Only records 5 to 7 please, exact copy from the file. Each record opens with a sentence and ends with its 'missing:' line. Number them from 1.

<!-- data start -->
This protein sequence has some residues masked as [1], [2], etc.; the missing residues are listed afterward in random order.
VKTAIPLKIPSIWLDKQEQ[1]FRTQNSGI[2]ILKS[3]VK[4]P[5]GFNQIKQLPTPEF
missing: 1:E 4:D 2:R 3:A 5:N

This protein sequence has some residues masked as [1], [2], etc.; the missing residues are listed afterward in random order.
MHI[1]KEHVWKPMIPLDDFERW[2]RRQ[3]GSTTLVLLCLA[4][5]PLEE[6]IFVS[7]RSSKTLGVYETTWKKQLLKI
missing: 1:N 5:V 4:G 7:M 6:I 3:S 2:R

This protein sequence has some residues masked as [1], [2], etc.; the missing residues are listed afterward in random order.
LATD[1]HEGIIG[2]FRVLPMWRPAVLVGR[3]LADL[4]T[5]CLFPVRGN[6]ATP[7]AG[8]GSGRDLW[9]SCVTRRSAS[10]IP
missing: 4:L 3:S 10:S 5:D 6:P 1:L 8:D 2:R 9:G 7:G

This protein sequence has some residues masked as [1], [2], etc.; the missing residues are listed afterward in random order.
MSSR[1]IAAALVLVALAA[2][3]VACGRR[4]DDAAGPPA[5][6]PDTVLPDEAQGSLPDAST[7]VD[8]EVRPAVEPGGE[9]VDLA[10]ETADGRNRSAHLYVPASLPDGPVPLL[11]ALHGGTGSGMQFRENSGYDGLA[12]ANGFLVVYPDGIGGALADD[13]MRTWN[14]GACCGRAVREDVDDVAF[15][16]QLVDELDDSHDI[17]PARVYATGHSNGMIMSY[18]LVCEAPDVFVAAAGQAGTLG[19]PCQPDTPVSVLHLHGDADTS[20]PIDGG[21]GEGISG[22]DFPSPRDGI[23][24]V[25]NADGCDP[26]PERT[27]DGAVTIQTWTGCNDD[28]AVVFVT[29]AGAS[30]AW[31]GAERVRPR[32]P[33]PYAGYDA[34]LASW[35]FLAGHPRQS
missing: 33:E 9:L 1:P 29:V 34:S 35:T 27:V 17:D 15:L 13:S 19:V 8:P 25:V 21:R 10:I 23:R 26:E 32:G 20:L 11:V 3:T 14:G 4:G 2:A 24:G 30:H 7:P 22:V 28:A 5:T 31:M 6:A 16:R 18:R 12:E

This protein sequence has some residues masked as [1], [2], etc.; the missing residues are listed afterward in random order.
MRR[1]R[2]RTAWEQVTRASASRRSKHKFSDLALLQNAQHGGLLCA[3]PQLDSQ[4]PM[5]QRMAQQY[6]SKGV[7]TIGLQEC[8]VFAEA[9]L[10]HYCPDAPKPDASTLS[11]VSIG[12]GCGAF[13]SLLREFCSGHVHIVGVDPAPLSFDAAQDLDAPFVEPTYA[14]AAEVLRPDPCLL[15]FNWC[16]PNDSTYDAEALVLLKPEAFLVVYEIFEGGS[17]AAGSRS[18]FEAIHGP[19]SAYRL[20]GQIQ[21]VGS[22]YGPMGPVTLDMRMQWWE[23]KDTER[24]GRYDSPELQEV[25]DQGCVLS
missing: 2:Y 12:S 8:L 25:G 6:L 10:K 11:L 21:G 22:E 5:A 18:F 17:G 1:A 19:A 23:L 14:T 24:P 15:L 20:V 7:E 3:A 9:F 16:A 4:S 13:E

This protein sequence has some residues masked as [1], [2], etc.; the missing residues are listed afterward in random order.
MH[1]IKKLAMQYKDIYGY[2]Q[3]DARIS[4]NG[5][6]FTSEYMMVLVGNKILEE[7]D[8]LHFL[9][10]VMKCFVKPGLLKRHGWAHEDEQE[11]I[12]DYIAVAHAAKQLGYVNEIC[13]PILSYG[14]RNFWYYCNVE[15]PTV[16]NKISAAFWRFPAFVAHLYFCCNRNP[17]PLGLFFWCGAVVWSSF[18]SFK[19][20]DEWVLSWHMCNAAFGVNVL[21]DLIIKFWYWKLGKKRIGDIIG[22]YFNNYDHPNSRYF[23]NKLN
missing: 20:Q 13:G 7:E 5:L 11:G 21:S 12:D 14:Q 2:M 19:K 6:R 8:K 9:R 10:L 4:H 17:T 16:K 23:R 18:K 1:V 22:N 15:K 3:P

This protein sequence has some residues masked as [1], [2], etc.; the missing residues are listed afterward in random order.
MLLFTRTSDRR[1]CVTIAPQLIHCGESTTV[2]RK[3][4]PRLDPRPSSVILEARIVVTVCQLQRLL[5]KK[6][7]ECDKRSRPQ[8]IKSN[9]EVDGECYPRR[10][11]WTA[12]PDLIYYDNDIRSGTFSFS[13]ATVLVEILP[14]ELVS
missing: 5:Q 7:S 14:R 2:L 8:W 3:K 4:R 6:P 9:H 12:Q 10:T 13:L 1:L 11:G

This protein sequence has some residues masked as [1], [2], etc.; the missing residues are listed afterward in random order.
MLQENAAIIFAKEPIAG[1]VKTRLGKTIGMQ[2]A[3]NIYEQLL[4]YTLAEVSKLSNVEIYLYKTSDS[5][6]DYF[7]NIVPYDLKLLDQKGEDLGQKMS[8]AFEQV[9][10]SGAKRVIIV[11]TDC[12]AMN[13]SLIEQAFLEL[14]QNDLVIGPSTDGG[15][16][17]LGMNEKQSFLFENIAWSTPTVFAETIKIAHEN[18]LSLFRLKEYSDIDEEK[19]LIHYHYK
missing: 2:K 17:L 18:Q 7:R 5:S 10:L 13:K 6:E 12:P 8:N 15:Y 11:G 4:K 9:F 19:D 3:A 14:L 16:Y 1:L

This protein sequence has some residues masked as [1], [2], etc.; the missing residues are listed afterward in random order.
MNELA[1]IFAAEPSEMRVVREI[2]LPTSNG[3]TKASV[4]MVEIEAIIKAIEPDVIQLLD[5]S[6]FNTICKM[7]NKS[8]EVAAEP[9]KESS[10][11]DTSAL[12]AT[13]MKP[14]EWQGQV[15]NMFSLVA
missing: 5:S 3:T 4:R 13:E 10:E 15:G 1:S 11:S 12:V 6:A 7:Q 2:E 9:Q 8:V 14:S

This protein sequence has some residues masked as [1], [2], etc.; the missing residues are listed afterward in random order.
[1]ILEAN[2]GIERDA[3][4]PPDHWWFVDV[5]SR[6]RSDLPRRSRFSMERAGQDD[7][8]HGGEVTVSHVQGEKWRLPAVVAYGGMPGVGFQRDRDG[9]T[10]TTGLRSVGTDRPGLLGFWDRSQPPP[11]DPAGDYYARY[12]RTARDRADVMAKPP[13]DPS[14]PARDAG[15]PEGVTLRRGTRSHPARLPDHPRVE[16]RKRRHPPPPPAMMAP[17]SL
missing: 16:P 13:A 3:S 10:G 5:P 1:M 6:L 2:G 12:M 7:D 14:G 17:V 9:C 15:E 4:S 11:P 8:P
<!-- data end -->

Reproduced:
This protein sequence has some residues masked as [1], [2], etc.; the missing residues are listed afterward in random order.
MRR[1]R[2]RTAWEQVTRASASRRSKHKFSDLALLQNAQHGGLLCA[3]PQLDSQ[4]PM[5]QRMAQQY[6]SKGV[7]TIGLQEC[8]VFAEA[9]L[10]HYCPDAPKPDASTLS[11]VSIG[12]GCGAF[13]SLLREFCSGHVHIVGVDPAPLSFDAAQDLDAPFVEPTYA[14]AAEVLRPDPCLL[15]FNWC[16]PNDSTYDAEALVLLKPEAFLVVYEIFEGGS[17]AAGSRS[18]FEAIHGP[19]SAYRL[20]GQIQ[21]VGS[22]YGPMGPVTLDMRMQWWE[23]KDTER[24]GRYDSPELQEV[25]DQGCVLS
missing: 2:Y 12:S 8:L 25:G 6:L 10:K 11:L 21:G 22:E 5:A 18:F 17:G 1:A 19:A 23:L 14:T 24:P 15:L 20:V 7:E 3:A 9:F 16:A 4:S 13:E

This protein sequence has some residues masked as [1], [2], etc.; the missing residues are listed afterward in random order.
MH[1]IKKLAMQYKDIYGY[2]Q[3]DARIS[4]NG[5][6]FTSEYMMVLVGNKILEE[7]D[8]LHFL[9][10]VMKCFVKPGLLKRHGWAHEDEQE[11]I[12]DYIAVAHAAKQLGYVNEIC[13]PILSYG[14]RNFWYYCNVE[15]PTV[16]NKISAAFWRFPAFVAHLYFCCNRNP[17]PLGLFFWCGAVVWSSF[18]SFK[19][20]DEWVLSWHMCNAAFGVNVL[21]DLIIKFWYWKLGKKRIGDIIG[22]YFNNYDHPNSRYF[23]NKLN
missing: 20:Q 13:G 7:E 5:L 11:G 21:S 12:D 14:Q 2:M 19:K 6:R 8:K 9:R 10:L 4:H 17:T 16:K 23:R 18:K 1:V 22:N 15:K 3:P

This protein sequence has some residues masked as [1], [2], etc.; the missing residues are listed afterward in random order.
MLLFTRTSDRR[1]CVTIAPQLIHCGESTTV[2]RK[3][4]PRLDPRPSSVILEARIVVTVCQLQRLL[5]KK[6][7]ECDKRSRPQ[8]IKSN[9]EVDGECYPRR[10][11]WTA[12]PDLIYYDNDIRSGTFSFS[13]ATVLVEILP[14]ELVS
missing: 5:Q 7:S 14:R 2:L 8:W 3:K 4:R 6:P 9:H 12:Q 10:T 13:L 1:L 11:G